Version Control

Version control (VC) is a system that records changes to a file or set of files over time so that you can recall specific versions later.
Knowing this system and how to work with it is an essential skill for handling your projects (university projects, small private projects or massive projects with multiple people collaborating).

There are three main types of version control systems: local, centralized and distributed.

In local VC, the system maintains a history of file changes locally.
This is good for small local projects but it is risky and inefficient since if you lose control over your machine then you will lose the access to your code.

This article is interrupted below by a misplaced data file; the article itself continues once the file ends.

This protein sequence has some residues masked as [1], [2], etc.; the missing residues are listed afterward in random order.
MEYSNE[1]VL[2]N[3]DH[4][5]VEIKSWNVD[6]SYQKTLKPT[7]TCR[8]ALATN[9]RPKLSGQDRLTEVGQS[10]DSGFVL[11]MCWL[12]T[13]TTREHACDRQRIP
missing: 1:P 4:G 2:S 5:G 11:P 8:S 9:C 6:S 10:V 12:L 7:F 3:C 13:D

Centralized VC system allows multiple contributors to share a project repository in a remote host.
Each client can have a copy of the latest snapshot of the project files.
Merging changes from multiple clients is done automatically by the system.
The disadvantage of this system is the single point of failure.
In case any damage happened to the centralized system, users will not be able to restore the project history.

The final and most important type is the distributed VC system.
In this system, clients do not just check out the latest snapshot of the files: they fully mirror the repository. Thus if any server dies any of the client repositories can be copied back up to the server to restore it.
Every clone is really a full backup of all the data.

One of the most famous distributed VC system is Git.
It is an open source distributed version control system designed to handle projects with speed and efficiency.
I encourage you to have a look at the course in the following link for a quick start with git:

GIT official website:


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